Although Plaintiff states in her declaration that, "[a]fter my 6-8 week medical hiatus, I was capable of returning as a manager at store #360 on a reduced hour basis or with accommodation, on a full time basis[,]" the record fails to support this allegation. See Guinup Decl. at ¶ 16. Despite ample opportunity to do so, Plaintiff fails to contradict the statements that she made in her applications for Social Security Disability benefits and long-term disability benefits; and, in fact, her deposition statements further support the conclusion that she was incapable of performing the essential functions of her job as of the date of her termination through the present. See Micari v. Trans World Airlines, Inc., 43 F. Supp. 2d 275, 281 (E.D.N.Y. 1999) (holding that, "[a]lthough 'reasonable accommodation' may include modifications to the work schedules and alterations of the assignments and/or physical equipment, '"reasonable accommodation" does not mean elimination of any of the job's essential functions'" (quotation and other citation omitted)).

Based on the foregoing, the Court finds that judicial estoppel prevents Plaintiff from now asserting that she was capable of performing the essential functions of her job as of May 29, 2007, through the present. As such, the Court grants this part of Defendant's motion for summary judgment and dismisses Plaintiff's ADA and NYHRL discrimination claims. See Giaquinto v. N.Y. Tel. Co., 135 A.D.2d 928, 929 (3d Dep't 1987) (holding that, under the NYHRL, "if the individual's disability actually prevents him from performing his job in a reasonable manner, then discharge from employment because of his poor work performance does not constitute unlawful discrimination" (citations omitted)).

B. Failure to accommodate

To establish a prima facie case of discrimination because of disability premised on an employer's failure to accommodate, a plaintiff must show: "'(1) that [s]he is an individual who has a disability within the meaning of the [ADA], (2) that an employer covered by the statute had notice of h[er] disability, (3) that with reasonable accommodation, [s]he could perform the essential functions of [her position], and (4) that the employer has refused to make such accommodations.'" Lovejoy-Wilson v. NOCO Motor Fuel, Inc., 263 F.3d 208, 216 (2d Cir. 2001) (quoting Stone v. City of Mt. Vernon, 118 F.3d 92, 96-97 (2d Cir. 1997)).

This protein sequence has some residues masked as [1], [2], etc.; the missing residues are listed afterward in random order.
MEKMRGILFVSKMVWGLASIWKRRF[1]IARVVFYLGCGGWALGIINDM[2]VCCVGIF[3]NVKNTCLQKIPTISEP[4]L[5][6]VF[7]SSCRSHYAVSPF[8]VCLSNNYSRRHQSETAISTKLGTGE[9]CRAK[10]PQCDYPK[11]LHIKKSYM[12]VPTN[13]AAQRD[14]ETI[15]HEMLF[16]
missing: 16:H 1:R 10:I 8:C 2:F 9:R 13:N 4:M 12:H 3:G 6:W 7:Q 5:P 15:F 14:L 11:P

As discussed above, Plaintiff failed to establish that she was able to perform the essential functions of her position, with or without a reasonable accommodation. Said another way, no accommodation existed that would have allowed Plaintiff to perform the essential functions of her job. As such, the Court holds that Plaintiff has failed to set forth a prima facie case of failure to accommodate; and, therefore, dismisses Plaintiff's failure to accommodate claim. See Henzel, 285 F. Supp. 2d at 276-77 (collecting cases); see also Mitchell v. Washingtonville Cent. Sch. Dist., 190 F.3d 1, 8 (2d Cir. 1999).

C. Retaliation under the ADA

The ADA makes it unlawful for an employer "to coerce, intimidate, threaten, or interfere with any individual in the exercise or enjoyment of . . . any right granted or protected by this chapter." 42 U.S.C. § 12203(b). The ADA further renders it unlawful for an employer to "discriminate against any individual because such individual has opposed any act or practice made unlawful by this chapter or because such individual made a charge, testified, assisted, or participated in any manner in an investigation, proceeding, or hearing under this chapter." 42 U.S.C. § 12203(a).

To defeat a motion for summary judgment addressed to a claim of retaliation under the ADA, a plaintiff must first present sufficient evidence to make out a prima facie case -- that is, evidence sufficient to permit a rational trier of fact to find [as follows]: (1) that he engaged in protected participation or opposition under the ADA; (2) that the employer was aware of this activity; (3) that the employer took adverse action against the plaintiff; and (4) that a causal connection exists between the protected activity and the adverse action, i.e., that a retaliatory motive played a part in the adverse employment action.